The 2008 Tom Cruise movie “Valkyrie” tells a story on how a military conspiratorial group led by Colonel Claus von Stauffenberg planned to assassinate German dictator and fascist Adolf Hitler. This attempt was not the first plot to kill Hitler. According to National Geographic, there were 42 discovered plots to kill Hitler and none was successful. Here are some of the most notable plots.
- 1 Maurice Bavaud (Munich, 9th November 1938)
- 2 Georg Elser, (Burberbraukeller, Munich, 8th November 1939)
- 3 Polish Army (Warsaw 5th October 1939)
- 4 Soviet Inteligence (1940s)
- 5 Foxley Operation (1944)
- 6 Henning Von Tresckow (1941 – 1944)
- 7 Rudolf von Gersdorff (March 1943)
- 8 Claus Von Stauffenberg (20 July 1944)
Maurice Bavaud (Munich, 9th November 1938)
Being a Swiss Roman Chatolic citizen and having attended Saint Ilan Seminary in Brittany France, Bavaud believed that Hitler was a thread to mankind and most importantly to Chatolic church in Switzerland and Germany. Bavaud became obsessed with the idea of killing Hitler and planned to do the assassination himself.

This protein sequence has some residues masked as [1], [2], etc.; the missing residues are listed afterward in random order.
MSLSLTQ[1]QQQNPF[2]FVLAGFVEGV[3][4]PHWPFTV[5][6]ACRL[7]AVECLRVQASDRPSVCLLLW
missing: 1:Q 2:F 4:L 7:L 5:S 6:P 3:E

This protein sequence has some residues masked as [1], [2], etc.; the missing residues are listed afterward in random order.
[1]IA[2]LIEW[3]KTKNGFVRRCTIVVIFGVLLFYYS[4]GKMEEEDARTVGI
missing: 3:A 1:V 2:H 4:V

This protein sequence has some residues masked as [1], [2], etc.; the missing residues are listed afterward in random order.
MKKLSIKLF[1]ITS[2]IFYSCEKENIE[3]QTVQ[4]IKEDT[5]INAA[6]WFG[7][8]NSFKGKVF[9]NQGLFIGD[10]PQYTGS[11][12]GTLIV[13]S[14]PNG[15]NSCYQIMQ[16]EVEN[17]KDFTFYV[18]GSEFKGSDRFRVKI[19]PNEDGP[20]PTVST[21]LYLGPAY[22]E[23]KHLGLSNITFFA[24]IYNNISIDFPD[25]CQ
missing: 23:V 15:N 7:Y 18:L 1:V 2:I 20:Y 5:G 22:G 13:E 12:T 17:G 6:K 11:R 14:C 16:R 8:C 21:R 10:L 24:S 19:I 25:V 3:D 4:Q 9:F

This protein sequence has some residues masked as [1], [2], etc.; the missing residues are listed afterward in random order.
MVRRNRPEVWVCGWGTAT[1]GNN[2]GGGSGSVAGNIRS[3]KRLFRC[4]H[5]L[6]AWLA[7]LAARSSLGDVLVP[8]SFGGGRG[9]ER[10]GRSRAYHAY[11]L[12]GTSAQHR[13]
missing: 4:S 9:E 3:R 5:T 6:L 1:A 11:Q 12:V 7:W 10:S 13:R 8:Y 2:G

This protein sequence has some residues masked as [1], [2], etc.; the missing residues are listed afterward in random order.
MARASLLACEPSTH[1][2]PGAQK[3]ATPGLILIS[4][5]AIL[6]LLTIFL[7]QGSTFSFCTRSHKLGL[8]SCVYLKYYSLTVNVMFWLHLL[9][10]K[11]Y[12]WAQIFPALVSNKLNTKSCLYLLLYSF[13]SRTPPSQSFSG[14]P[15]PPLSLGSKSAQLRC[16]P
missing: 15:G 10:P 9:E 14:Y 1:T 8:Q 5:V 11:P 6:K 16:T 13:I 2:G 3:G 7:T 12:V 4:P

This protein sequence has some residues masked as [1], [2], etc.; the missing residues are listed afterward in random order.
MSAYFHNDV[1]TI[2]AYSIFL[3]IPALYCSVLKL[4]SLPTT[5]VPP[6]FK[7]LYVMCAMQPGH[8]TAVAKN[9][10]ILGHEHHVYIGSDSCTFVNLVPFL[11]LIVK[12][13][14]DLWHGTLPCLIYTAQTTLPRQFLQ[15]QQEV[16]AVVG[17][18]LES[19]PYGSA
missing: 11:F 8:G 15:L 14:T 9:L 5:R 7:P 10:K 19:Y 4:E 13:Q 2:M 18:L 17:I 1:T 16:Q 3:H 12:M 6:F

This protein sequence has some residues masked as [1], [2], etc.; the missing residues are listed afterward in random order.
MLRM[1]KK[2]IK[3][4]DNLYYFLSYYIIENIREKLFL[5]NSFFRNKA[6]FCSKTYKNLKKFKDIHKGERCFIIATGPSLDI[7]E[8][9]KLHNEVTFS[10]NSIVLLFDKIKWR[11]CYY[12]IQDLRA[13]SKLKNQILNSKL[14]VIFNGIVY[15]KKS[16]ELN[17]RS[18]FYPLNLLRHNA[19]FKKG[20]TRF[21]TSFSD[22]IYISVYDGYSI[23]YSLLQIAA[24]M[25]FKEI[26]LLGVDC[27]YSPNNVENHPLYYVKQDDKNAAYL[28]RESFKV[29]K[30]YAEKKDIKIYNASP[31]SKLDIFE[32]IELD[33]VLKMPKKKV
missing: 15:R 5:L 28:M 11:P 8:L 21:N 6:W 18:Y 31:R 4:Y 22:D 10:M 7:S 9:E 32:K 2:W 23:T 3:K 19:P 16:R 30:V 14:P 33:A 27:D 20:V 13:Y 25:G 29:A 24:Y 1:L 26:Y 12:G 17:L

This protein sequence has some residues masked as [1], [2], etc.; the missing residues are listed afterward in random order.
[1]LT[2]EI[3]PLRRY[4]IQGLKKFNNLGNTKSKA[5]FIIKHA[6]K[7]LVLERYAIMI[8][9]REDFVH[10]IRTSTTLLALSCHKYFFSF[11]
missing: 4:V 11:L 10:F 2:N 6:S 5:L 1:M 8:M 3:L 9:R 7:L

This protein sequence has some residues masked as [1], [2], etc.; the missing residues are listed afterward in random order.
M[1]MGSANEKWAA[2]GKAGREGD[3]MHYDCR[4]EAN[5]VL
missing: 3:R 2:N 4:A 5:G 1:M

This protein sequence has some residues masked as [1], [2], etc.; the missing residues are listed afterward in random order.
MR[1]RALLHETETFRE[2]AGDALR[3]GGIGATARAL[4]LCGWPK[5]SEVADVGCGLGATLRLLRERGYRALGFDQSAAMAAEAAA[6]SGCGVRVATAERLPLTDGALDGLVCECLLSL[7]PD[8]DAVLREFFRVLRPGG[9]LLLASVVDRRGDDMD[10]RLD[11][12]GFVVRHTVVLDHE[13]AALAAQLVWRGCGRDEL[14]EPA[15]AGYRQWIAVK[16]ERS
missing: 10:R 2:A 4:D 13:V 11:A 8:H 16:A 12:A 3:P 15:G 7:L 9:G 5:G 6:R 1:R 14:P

Bavaud planned to shot Hitler when marching in a parade called “Reichskristallnactht” in the city of Munich on 9th November 1938 . By posing as a Swiss reporter, Bavaud managed to get a VIP seat. Unexpectedly, Hitler changed his marching position to the far end of the street instead of in the middle. Bavaud tried to pull out his gun from inside his pocket but just when Hitler marched past him, the entire bystander reached out their arms for the Hittler’s salute, thus hindering Bavaud from taking the shot. But even if he made the shot, it would have failed anyway since the distance between him and Hitler was too wide to make the shot deadly.
After his first failure, Bavaud tried to follow Hittler’s move in order to get close enough to him. His attempts were never successful. Finally he ran out of money and took a train trip to Paris without buying ticket. The conductor turned him over to the police. Upon the discovery of the gun amongst Bavaud’s belonging, the police turned him over to the Gestapo. Swiss government had done nothing to save him. On 14th May 1941, Bavaud was beheaded by guillotine.
Georg Elser, (Burberbraukeller, Munich, 8th November 1939)
Image via DamnInteresting